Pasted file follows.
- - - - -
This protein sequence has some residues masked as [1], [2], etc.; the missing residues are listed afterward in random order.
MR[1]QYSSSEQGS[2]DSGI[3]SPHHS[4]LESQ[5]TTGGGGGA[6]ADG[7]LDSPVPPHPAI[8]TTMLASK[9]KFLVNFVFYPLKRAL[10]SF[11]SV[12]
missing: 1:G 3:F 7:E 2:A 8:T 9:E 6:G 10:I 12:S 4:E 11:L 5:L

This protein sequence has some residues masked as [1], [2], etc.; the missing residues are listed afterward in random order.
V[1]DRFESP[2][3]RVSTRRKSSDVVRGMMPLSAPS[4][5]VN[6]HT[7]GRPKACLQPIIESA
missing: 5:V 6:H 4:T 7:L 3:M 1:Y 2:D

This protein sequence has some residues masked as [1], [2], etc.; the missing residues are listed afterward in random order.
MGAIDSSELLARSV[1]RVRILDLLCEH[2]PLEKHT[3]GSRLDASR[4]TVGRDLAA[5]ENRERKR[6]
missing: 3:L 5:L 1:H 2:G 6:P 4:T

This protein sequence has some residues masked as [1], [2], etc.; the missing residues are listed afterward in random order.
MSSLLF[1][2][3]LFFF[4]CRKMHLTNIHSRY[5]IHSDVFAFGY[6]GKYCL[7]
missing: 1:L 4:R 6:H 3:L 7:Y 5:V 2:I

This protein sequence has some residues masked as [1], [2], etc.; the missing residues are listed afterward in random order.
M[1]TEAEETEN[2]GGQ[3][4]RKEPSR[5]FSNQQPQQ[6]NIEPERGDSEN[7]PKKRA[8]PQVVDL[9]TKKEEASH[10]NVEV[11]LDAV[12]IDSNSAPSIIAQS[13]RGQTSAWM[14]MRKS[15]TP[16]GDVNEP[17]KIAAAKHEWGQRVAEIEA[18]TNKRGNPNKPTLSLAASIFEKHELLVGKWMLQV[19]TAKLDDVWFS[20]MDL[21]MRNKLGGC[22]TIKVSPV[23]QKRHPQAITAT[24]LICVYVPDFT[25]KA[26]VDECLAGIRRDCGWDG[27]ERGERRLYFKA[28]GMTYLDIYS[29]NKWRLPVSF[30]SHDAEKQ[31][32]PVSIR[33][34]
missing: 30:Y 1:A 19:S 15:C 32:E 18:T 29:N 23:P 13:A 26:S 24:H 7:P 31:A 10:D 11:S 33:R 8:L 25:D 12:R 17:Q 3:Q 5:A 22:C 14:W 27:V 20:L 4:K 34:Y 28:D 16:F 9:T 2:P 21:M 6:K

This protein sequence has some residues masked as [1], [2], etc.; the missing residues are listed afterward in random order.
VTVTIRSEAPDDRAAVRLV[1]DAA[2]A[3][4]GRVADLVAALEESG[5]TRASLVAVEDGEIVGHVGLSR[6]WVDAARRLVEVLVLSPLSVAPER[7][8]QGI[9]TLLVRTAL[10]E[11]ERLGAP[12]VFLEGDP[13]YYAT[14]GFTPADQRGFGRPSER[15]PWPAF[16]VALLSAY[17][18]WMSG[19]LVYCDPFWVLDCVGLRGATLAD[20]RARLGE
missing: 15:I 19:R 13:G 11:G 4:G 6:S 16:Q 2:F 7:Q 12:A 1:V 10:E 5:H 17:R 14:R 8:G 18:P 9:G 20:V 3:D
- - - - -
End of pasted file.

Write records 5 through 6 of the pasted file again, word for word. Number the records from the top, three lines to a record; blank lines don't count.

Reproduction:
This protein sequence has some residues masked as [1], [2], etc.; the missing residues are listed afterward in random order.
M[1]TEAEETEN[2]GGQ[3][4]RKEPSR[5]FSNQQPQQ[6]NIEPERGDSEN[7]PKKRA[8]PQVVDL[9]TKKEEASH[10]NVEV[11]LDAV[12]IDSNSAPSIIAQS[13]RGQTSAWM[14]MRKS[15]TP[16]GDVNEP[17]KIAAAKHEWGQRVAEIEA[18]TNKRGNPNKPTLSLAASIFEKHELLVGKWMLQV[19]TAKLDDVWFS[20]MDL[21]MRNKLGGC[22]TIKVSPV[23]QKRHPQAITAT[24]LICVYVPDFT[25]KA[26]VDECLAGIRRDCGWDG[27]ERGERRLYFKA[28]GMTYLDIYS[29]NKWRLPVSF[30]SHDAEKQ[31][32]PVSIR[33][34]
missing: 30:Y 1:A 19:S 15:C 32:E 18:T 29:N 23:P 13:A 26:S 24:H 7:P 31:A 10:D 11:S 33:R 8:L 25:D 12:R 17:Q 3:Q 5:A 22:C 14:W 27:V 20:L 4:K 34:Y 28:D 16:F 9:T 2:P 21:M 6:K

This protein sequence has some residues masked as [1], [2], etc.; the missing residues are listed afterward in random order.
VTVTIRSEAPDDRAAVRLV[1]DAA[2]A[3][4]GRVADLVAALEESG[5]TRASLVAVEDGEIVGHVGLSR[6]WVDAARRLVEVLVLSPLSVAPER[7][8]QGI[9]TLLVRTAL[10]E[11]ERLGAP[12]VFLEGDP[13]YYAT[14]GFTPADQRGFGRPSER[15]PWPAF[16]VALLSAY[17][18]WMSG[19]LVYCDPFWVLDCVGLRGATLAD[20]RARLGE
missing: 15:I 19:R 13:G 11:G 4:G 6:S 16:Q 2:F 7:Q 12:A 1:V 10:E 5:H 17:R 14:R 8:G 18:P 9:G 20:V 3:D